A friend and a foe of the Mt. Diablo Health Care District, targeted by local regulators for transfer to the city of Concord to eliminate costly elections and overhead, are among the speakers at Wednesday morning’s Assembly hearing on health care district.
Assembly Committee on Accountability and Administrative Review Chairman Roger Dickinson, D-Sacramento, will lead the hearing starting at 9:30 a.m., which will be aired via webcast at the California Channel.
- Click here for the agenda.
- Click here for the committee’s white paper on the subject.
- Click here for the Bay Citizen story that helped spark the hearing.
- Click here for a link to the California Channel’s live webcast of the hearing.
Mt. Diablo Health Care District board chairman Jeff Kasper is scheduled to speak, along with district critic and Contra Costa Taxpayers Association Executive Director Kris Hunt. Contra Costa Supervisor Karen Mitchoff of Pleasant Hill will also testify. (Speaker list updated on 4/10/2012. LAV)
The Local Agency Formation Commission last month voted to dismantle five-member elected health care district board and turn over its limited remaining duties to Concord’s city council. The district hasn’t run a hospital since 1996. Since then, four civil grand juries and the Local Agency Formation Commission’s hired consultant have concluded that the district has spent the vast majority of its property tax proceeds — $240,000 a year — on elections, overhead and legal bills, with very few dollars going to community services or programs.
Mt. Diablo is a piker compared with other health care districts, according to a recent Bay Citizen analysis of similar agencies statewide. It found a Peninsula district, for example, with $43 million in reserves that refused to help subsidize health insurance for the poor. It reported that 30 of 74 of California’s taxpayer-funded health care districts no longer run hospitals but continue to collect public dollars, diverting that money for administrative and legal costs, along with benefits for their directors.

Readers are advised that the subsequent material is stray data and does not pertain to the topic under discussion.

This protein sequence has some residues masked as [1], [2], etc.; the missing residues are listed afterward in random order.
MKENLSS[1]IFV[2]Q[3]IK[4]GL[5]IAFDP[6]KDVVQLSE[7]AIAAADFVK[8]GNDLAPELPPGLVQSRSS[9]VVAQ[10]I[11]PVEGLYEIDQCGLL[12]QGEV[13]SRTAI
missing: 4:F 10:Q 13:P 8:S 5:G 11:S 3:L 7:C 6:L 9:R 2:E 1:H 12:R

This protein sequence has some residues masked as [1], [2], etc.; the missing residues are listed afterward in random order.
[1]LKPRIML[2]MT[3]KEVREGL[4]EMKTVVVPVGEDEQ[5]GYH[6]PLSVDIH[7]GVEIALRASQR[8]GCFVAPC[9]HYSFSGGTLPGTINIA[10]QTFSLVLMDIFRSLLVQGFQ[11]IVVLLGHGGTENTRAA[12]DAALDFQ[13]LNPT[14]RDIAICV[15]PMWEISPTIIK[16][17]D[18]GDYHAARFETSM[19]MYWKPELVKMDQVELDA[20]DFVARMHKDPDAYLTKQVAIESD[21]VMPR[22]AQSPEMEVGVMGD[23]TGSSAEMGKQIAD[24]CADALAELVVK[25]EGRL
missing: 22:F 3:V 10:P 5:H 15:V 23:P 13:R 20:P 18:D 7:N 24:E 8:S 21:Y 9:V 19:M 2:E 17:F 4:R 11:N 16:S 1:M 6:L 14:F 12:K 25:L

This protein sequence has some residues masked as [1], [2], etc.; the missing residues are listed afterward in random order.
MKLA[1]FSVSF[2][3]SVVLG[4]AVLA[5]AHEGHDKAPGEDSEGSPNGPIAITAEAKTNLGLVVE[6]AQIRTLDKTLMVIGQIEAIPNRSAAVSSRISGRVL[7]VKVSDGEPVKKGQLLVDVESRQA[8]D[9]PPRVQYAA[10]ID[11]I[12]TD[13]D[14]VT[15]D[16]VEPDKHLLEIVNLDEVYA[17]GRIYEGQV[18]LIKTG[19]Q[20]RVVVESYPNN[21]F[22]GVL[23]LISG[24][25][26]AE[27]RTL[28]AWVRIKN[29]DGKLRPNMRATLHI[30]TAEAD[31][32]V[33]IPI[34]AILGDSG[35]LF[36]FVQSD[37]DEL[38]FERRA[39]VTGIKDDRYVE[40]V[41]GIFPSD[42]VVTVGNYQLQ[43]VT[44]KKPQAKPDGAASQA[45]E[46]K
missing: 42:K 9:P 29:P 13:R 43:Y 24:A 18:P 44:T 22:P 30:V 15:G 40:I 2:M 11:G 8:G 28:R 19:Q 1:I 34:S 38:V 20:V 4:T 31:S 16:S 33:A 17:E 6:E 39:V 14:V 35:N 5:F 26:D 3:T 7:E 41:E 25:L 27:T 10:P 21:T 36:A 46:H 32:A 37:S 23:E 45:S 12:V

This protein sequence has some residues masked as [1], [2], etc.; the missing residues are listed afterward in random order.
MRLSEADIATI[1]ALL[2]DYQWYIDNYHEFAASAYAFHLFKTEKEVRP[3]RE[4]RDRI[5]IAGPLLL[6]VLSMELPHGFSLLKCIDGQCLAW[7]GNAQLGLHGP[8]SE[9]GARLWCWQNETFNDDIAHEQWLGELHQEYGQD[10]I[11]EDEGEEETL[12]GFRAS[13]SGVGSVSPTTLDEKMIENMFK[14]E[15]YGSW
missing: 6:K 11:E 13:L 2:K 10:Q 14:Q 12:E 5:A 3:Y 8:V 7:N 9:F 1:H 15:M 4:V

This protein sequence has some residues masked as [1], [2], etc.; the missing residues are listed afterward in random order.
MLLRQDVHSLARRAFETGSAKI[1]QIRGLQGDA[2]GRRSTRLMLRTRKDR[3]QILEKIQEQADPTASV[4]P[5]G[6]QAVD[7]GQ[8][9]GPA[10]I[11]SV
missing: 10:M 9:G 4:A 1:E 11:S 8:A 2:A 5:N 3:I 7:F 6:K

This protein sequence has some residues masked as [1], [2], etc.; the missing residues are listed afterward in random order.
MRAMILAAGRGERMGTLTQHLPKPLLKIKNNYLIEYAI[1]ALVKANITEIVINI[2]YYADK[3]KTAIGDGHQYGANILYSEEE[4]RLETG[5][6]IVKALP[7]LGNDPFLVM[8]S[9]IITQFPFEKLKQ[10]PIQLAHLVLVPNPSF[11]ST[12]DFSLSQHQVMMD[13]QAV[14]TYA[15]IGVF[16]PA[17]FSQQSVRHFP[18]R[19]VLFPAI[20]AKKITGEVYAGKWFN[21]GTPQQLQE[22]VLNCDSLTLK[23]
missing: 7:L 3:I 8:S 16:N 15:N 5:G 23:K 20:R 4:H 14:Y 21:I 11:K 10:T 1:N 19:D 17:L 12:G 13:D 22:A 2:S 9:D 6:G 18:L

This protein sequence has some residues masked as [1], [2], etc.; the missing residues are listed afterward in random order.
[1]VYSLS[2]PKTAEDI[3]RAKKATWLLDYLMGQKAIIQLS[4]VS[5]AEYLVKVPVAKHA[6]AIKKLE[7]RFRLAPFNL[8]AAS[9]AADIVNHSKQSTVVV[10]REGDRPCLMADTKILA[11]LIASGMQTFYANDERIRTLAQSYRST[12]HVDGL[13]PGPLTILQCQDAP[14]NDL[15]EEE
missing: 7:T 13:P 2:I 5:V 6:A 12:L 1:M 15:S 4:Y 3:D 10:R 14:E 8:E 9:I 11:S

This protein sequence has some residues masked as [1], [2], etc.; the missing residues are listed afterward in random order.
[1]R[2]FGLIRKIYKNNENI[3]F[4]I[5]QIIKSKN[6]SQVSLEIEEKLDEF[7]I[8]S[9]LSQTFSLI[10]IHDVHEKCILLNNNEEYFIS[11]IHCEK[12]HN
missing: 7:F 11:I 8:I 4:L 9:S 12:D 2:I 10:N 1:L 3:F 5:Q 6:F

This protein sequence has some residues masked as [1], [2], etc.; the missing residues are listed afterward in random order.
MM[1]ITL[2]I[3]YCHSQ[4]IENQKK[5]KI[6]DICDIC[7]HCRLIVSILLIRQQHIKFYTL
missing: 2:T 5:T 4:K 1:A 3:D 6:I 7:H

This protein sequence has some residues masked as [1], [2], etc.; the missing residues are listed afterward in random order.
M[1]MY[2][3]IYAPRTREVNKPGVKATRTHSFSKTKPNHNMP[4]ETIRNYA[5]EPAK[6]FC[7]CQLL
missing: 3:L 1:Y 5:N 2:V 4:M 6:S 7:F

“Allegations of administrative waste, wrong doing, and lack of appropriate spending priorities persist, while unmet health care needs linger in their communities,” wrote the committee in a news release about the hearing. “The committee will aim to uncover if health care districts are still the best use of public funds and if they are using their resources to promote public health and welfare, especially given the current health care environment in the state.”
The committee said witnesses will include representatives from the Peninsula Health Care District in San Mateo, the Beach Cities Health District in Redondo Beach, Mt. Diablo Health Care District in Concord, the Legislative Analyst’s Office, health care advocates and the Association of California Healthcare Districts.
The testimony will focus on the health care districts’ current and former purpose, funding mechanisms, Local Agency Formation Commission (LAFCO) oversight, the current challenges of healthcare service delivery, if the health care needs of the state are being met and case studies of health care district expenditures, the committee said.